A Pennsylvania divorce court will typically divide the property that existed when the parties separated. If the parties own a house, two cars, some furniture, and a pension when they separate, these are the assets the court usually divides. If you have been separated for several years, the court will still usually look back at what property existed when the parties separated. Thus, leaving the house at separation does not remove it from the marital estate.

The practical effect of leaving the house, however, is that (in my example) the husband is more likely to get the house from the final property division. He continued residing there after wife left it. But, he is usually required to pay wife her share of its value (or give her another asset of equal value.)

If you want some clarity on how your property division is likely to play out, you are welcome to contact our firm.

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Written by Attorney Andrew Glasgow
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Post-Nuptial Agreements: What are they?

People frequently get confused over the difference between pre-nuptial agreements, post-nuptial agreements, separation agreements, and marital settlement agreements. What are the differences?

In Pennsylvania, a pre-nuptial agreement is an agreement entered into by two people before they get married. The purpose is usually to state what happens when the parties die and if the parties get divorced later. The agreement usually covers the parties’ respective assets, debt, and the issue of alimony.

A post-nuptial agreement does the same thing, except the parties enter into it after they get married. It is essentially a pre-nuptial agreement entered into after marriage. It is not entered into because the parties are about to get divorced.

A separation agreement is usually just a different name for a marital settlement agreement in Pennsylvania. The parties are getting divorced and want an agreement to divide their assets and debt, and to address how alimony will be handled.  Its focus is not what happens at death, but rather what happens right now as the parties get divorced. It can be used in place of the parties going to trial and having the court divide their assets and debt and rule on alimony.

Our firm can assist you with drafting any of these agreements. Beware of using form agreements from the Internet, as they may not comply with Pennsylvania law and usually are not tailored to your individual situation. They can also be poorly written, being hard for the court to interpret later or by not being comprehensive enough (that is, leaving something out). Our fees are low, and you can have peace of mind that your assets are protected.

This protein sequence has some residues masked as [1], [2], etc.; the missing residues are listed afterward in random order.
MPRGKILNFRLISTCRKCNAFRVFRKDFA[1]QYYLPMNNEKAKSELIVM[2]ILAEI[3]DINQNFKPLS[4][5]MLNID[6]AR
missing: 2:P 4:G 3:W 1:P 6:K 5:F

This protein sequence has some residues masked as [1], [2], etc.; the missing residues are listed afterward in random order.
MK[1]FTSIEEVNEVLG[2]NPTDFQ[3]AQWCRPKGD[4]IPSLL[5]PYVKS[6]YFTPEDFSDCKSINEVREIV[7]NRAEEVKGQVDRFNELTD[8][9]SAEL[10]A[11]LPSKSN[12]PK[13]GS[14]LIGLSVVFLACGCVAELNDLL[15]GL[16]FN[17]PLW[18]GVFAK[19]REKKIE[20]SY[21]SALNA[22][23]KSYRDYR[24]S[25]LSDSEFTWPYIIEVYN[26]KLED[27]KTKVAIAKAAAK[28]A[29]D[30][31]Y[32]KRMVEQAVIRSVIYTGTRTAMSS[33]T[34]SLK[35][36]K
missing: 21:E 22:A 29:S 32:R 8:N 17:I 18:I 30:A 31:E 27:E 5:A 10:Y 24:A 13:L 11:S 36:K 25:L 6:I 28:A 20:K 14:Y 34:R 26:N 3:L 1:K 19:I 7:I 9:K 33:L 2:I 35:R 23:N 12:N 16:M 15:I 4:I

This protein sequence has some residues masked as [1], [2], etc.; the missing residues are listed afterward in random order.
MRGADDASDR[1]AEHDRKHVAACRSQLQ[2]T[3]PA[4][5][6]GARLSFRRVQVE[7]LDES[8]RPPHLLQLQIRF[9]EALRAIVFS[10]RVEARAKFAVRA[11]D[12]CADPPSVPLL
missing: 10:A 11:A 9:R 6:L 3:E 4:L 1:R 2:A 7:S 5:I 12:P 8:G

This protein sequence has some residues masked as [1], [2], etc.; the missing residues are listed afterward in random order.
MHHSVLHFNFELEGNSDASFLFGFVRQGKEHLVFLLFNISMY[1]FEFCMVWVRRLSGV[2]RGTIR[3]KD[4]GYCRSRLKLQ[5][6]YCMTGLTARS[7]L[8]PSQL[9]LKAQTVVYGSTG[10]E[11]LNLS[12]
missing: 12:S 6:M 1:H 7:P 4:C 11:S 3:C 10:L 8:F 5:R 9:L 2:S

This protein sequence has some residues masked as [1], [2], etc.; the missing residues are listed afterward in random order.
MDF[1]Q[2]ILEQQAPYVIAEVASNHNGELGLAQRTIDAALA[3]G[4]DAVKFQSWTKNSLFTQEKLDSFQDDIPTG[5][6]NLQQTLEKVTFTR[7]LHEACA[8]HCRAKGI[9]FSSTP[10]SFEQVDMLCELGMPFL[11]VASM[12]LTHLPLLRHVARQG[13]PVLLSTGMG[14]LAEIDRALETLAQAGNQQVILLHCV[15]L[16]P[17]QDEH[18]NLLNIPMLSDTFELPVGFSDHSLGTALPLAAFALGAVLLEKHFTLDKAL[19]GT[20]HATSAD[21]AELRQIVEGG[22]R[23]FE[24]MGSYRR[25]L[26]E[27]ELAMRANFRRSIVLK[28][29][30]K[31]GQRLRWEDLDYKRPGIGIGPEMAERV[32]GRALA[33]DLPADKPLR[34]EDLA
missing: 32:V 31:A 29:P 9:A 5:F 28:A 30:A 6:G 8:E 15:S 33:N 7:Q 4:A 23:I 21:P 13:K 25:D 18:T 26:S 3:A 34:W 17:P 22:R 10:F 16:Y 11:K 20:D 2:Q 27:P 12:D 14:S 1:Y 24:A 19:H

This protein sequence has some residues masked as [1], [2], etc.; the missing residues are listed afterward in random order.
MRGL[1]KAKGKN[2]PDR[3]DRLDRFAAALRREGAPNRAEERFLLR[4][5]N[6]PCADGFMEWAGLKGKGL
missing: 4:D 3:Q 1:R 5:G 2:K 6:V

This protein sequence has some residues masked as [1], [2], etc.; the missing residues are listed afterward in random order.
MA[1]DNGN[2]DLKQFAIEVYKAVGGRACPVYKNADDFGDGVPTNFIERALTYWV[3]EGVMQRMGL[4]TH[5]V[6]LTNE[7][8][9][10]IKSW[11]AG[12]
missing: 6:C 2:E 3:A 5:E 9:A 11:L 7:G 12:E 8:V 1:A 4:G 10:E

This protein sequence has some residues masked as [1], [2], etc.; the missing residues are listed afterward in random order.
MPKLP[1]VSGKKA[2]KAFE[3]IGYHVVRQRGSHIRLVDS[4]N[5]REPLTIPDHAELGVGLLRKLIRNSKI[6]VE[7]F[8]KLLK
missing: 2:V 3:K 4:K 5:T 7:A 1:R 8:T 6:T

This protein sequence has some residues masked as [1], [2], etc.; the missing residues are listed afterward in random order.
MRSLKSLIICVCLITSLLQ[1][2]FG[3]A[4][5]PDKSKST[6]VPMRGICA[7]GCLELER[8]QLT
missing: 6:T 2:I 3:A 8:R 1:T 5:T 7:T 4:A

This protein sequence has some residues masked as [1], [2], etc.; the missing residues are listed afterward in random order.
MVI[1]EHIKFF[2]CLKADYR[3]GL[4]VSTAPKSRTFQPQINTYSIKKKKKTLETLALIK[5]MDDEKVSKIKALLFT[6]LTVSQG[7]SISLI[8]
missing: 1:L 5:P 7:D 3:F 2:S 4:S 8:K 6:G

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Written by Attorney Andrew Glasgow
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CYS (or CYF) – Part 3

This article is part 3 in a series about CYS (or CYF). After the shelter hearing, CYS is supposed to implement a plan for reunifying the child with his or her parents. This plan will usually require the parents to do particular things to improve their home situation. For example, the parents may be required to complete a parenting class or domestic violence counseling. If the parents are abusing drugs, they may be required to do random drug screens and take a drug rehabilitation course.

The court typically has a review hearing every three months, to examine the progress of the parents. At this hearing, the CYS caseworker testifies about progress. If the parents comply, the court may order the child back into their custody. If the parents fail to comply and enough time passes (for example, one year), CYS will then recommend that the court terminate the parental rights. Some parents agree to terminate their rights voluntarily, while other parents refuse. The court may then terminate those rights involuntarily, and the child can be adopted by other parties.

If you believe CYS has made it very difficult for you to comply and need representation at the hearing terminating your parental rights, feel free to contact our firm for aggressive legal representation at this hearing.

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Written by Attorney Andrew Glasgow